The Nathan D. Stanwood papers (1852-1857) contain 23 letters, spanning 1852 to 1860. Stanwood wrote 22 of the letters, and Daniel Towle, a relative of Stanwood's first wife, contributed an additional letter.
Stanwood wrote 19 letters to Nancy Delano, his former mother-in-law; 2 to Benjamin Delano, her son; and a third to "Mother." His most frequent topic was his various business ventures in Sacramento, California, and his intention to "make an honest pile and come home" (March 13, 1853). On September 11, 1852, he mentioned that he had purchased 15 salmon nets, with which he would start a fishing business with a friend from Maine, Joseph A. Locke. He also promised to send money and commented that his prospects were "very bright." On October 31, 1853, he wrote about the opening and early success of his new meat store, the "Boston Market," and by August 1854, he reported selling $1000 worth of meat per week. He eventually left this venture to go into the produce business after being forced "to wait too long for my pay" (July 3, 1856). His final letter, dated April 25, 1860, notes that an overland mail route will soon provide him with weekly delivery (in favor of the slower mail delivered by steamship).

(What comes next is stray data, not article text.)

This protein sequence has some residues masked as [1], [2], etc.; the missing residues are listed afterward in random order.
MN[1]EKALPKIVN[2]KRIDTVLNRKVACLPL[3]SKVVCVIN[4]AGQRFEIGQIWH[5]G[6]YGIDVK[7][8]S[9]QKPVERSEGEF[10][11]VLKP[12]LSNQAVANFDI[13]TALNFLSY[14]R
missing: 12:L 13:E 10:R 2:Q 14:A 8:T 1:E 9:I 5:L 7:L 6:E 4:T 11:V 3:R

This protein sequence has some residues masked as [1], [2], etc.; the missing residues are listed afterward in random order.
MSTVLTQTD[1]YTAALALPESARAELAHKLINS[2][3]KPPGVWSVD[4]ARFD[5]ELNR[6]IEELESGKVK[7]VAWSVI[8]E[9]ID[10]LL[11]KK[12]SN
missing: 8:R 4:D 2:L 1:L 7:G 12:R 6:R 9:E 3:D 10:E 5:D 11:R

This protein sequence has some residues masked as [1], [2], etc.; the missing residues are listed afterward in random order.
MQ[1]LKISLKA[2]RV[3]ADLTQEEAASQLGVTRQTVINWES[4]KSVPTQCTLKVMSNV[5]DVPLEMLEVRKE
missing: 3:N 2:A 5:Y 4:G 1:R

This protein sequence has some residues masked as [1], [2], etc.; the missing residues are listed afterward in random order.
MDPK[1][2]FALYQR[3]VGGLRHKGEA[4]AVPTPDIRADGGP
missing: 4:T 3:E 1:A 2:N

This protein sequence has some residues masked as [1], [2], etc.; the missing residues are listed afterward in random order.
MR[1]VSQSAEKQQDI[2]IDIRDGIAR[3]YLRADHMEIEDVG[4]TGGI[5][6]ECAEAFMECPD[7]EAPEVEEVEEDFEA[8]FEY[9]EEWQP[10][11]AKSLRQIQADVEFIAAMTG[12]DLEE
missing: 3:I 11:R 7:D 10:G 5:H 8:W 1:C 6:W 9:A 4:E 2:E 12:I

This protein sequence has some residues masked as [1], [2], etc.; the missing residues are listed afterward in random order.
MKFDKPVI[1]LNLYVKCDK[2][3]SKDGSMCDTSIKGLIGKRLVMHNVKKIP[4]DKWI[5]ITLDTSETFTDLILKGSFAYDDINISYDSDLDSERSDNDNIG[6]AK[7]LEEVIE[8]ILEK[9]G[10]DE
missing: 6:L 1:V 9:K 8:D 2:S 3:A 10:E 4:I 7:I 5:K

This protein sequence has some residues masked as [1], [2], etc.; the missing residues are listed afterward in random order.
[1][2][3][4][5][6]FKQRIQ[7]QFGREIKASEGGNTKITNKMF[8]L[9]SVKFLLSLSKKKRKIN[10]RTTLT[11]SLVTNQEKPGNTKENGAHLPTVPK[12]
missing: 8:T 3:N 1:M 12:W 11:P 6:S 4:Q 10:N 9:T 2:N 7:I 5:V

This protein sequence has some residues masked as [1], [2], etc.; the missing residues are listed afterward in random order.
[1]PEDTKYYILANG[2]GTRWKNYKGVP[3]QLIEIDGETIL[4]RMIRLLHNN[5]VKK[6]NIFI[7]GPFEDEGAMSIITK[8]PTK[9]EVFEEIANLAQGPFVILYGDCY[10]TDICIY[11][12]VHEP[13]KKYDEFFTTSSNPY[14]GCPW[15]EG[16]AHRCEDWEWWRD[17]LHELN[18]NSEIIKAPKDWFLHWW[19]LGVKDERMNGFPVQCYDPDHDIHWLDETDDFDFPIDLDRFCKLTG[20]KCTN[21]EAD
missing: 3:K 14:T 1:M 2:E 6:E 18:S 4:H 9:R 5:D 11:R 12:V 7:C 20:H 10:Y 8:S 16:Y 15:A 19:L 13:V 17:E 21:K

In other letters, Stanwood commented on his reasons for not remarrying sooner, which were primarily economic (April 13, 1855); gave a secondhand account of the explosion of the steamship Pearl (January 30, 1855); and mentioned his support for John C. Fremont (November 30, 1854). The last few letters in the collection document Stanwood's marriage to Emily S. Barrell in 1857, and the increasing success of his produce business.
The single letter from Daniel Towle, dated January 25, 1852, primarily concerns his investment in the Spring Valley Quartz Mining Co., which he believed would bring him "a fortune."